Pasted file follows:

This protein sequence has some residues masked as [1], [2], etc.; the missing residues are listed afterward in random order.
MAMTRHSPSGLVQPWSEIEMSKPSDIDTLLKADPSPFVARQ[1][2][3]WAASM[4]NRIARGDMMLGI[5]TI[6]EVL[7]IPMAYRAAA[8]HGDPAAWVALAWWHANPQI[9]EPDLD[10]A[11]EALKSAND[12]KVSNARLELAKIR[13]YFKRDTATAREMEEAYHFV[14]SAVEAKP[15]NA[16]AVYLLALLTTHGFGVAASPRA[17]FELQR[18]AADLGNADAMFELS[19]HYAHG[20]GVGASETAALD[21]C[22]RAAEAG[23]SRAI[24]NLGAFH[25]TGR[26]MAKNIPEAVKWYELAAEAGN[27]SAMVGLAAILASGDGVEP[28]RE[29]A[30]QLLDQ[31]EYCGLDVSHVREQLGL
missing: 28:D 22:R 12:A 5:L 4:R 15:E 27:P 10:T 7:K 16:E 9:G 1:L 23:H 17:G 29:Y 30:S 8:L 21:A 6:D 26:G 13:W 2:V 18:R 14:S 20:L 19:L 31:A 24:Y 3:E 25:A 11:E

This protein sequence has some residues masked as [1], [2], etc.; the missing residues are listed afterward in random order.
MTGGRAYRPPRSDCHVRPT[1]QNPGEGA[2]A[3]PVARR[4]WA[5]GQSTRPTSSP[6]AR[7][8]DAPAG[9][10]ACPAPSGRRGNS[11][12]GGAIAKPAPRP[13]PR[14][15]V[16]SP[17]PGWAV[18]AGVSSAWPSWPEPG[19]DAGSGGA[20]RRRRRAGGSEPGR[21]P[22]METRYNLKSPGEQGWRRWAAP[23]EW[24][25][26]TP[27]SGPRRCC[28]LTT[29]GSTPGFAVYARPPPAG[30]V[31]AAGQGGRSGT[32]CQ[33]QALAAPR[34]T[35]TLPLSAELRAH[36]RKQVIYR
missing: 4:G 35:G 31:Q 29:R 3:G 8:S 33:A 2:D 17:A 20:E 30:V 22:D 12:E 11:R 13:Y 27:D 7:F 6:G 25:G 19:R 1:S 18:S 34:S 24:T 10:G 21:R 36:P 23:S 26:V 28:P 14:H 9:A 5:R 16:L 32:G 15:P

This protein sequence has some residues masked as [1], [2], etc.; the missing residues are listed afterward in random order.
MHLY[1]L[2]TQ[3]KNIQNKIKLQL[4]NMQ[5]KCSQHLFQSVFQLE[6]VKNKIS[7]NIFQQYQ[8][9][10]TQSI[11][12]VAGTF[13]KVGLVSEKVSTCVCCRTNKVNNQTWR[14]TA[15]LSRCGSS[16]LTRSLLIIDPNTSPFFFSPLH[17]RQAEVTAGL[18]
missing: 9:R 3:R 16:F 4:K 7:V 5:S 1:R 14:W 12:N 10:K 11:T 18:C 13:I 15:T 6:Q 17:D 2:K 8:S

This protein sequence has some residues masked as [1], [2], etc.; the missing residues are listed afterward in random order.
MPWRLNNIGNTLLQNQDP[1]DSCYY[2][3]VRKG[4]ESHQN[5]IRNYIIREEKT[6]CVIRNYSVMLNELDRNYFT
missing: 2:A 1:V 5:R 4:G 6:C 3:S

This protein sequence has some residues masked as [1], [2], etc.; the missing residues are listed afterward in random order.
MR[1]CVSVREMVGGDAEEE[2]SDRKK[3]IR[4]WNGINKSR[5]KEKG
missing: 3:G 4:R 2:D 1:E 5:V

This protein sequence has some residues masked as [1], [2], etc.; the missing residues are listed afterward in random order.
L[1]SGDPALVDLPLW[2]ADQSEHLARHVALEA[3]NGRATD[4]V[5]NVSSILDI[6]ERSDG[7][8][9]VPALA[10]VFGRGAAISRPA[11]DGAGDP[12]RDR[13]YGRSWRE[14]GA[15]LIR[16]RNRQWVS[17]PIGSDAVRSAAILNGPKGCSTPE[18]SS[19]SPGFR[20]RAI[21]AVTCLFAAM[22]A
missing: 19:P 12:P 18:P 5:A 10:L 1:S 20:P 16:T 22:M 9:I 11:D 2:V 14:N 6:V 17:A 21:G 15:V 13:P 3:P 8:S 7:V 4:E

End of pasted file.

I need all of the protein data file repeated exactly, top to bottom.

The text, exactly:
This protein sequence has some residues masked as [1], [2], etc.; the missing residues are listed afterward in random order.
MAMTRHSPSGLVQPWSEIEMSKPSDIDTLLKADPSPFVARQ[1][2][3]WAASM[4]NRIARGDMMLGI[5]TI[6]EVL[7]IPMAYRAAA[8]HGDPAAWVALAWWHANPQI[9]EPDLD[10]A[11]EALKSAND[12]KVSNARLELAKIR[13]YFKRDTATAREMEEAYHFV[14]SAVEAKP[15]NA[16]AVYLLALLTTHGFGVAASPRA[17]FELQR[18]AADLGNADAMFELS[19]HYAHG[20]GVGASETAALD[21]C[22]RAAEAG[23]SRAI[24]NLGAFH[25]TGR[26]MAKNIPEAVKWYELAAEAGN[27]SAMVGLAAILASGDGVEP[28]RE[29]A[30]QLLDQ[31]EYCGLDVSHVREQLGL
missing: 28:D 22:R 12:A 5:L 4:R 15:E 27:P 10:T 7:K 16:E 9:G 1:L 23:H 17:G 29:Y 30:S 8:L 21:A 6:D 26:G 13:W 2:V 18:R 14:S 20:L 19:L 31:A 24:Y 3:E 25:A 11:E

This protein sequence has some residues masked as [1], [2], etc.; the missing residues are listed afterward in random order.
MTGGRAYRPPRSDCHVRPT[1]QNPGEGA[2]A[3]PVARR[4]WA[5]GQSTRPTSSP[6]AR[7][8]DAPAG[9][10]ACPAPSGRRGNS[11][12]GGAIAKPAPRP[13]PR[14][15]V[16]SP[17]PGWAV[18]AGVSSAWPSWPEPG[19]DAGSGGA[20]RRRRRAGGSEPGR[21]P[22]METRYNLKSPGEQGWRRWAAP[23]EW[24][25][26]TP[27]SGPRRCC[28]LTT[29]GSTPGFAVYARPPPAG[30]V[31]AAGQGGRSGT[32]CQ[33]QALAAPR[34]T[35]TLPLSAELRAH[36]RKQVIYR
missing: 4:G 35:G 31:Q 29:R 3:G 8:S 33:A 2:D 17:A 20:E 30:V 22:D 12:E 11:R 13:Y 27:D 7:F 6:G 25:G 19:R 1:S 18:S 34:S 24:T 10:G 21:R 36:P 23:S 26:V 28:P 14:H 9:A 5:R 16:L 32:G 15:P

This protein sequence has some residues masked as [1], [2], etc.; the missing residues are listed afterward in random order.
MHLY[1]L[2]TQ[3]KNIQNKIKLQL[4]NMQ[5]KCSQHLFQSVFQLE[6]VKNKIS[7]NIFQQYQ[8][9][10]TQSI[11][12]VAGTF[13]KVGLVSEKVSTCVCCRTNKVNNQTWR[14]TA[15]LSRCGSS[16]LTRSLLIIDPNTSPFFFSPLH[17]RQAEVTAGL[18]
missing: 9:R 3:R 16:F 4:K 7:V 5:S 1:R 14:W 12:N 10:K 11:T 18:C 13:I 15:T 6:Q 17:D 2:K 8:S

This protein sequence has some residues masked as [1], [2], etc.; the missing residues are listed afterward in random order.
MPWRLNNIGNTLLQNQDP[1]DSCYY[2][3]VRKG[4]ESHQN[5]IRNYIIREEKT[6]CVIRNYSVMLNELDRNYFT
missing: 2:A 1:V 5:R 4:G 6:C 3:S

This protein sequence has some residues masked as [1], [2], etc.; the missing residues are listed afterward in random order.
MR[1]CVSVREMVGGDAEEE[2]SDRKK[3]IR[4]WNGINKSR[5]KEKG
missing: 3:G 4:R 2:D 1:E 5:V

This protein sequence has some residues masked as [1], [2], etc.; the missing residues are listed afterward in random order.
L[1]SGDPALVDLPLW[2]ADQSEHLARHVALEA[3]NGRATD[4]V[5]NVSSILDI[6]ERSDG[7][8][9]VPALA[10]VFGRGAAISRPA[11]DGAGDP[12]RDR[13]YGRSWRE[14]GA[15]LIR[16]RNRQWVS[17]PIGSDAVRSAAILNGPKGCSTPE[18]SS[19]SPGFR[20]RAI[21]AVTCLFAAM[22]A
missing: 19:P 12:P 18:P 5:A 10:L 1:S 20:P 16:T 22:M 9:I 11:D 2:V 14:N 6:V 17:A 21:G 15:V 13:P 3:P 8:S 7:V 4:E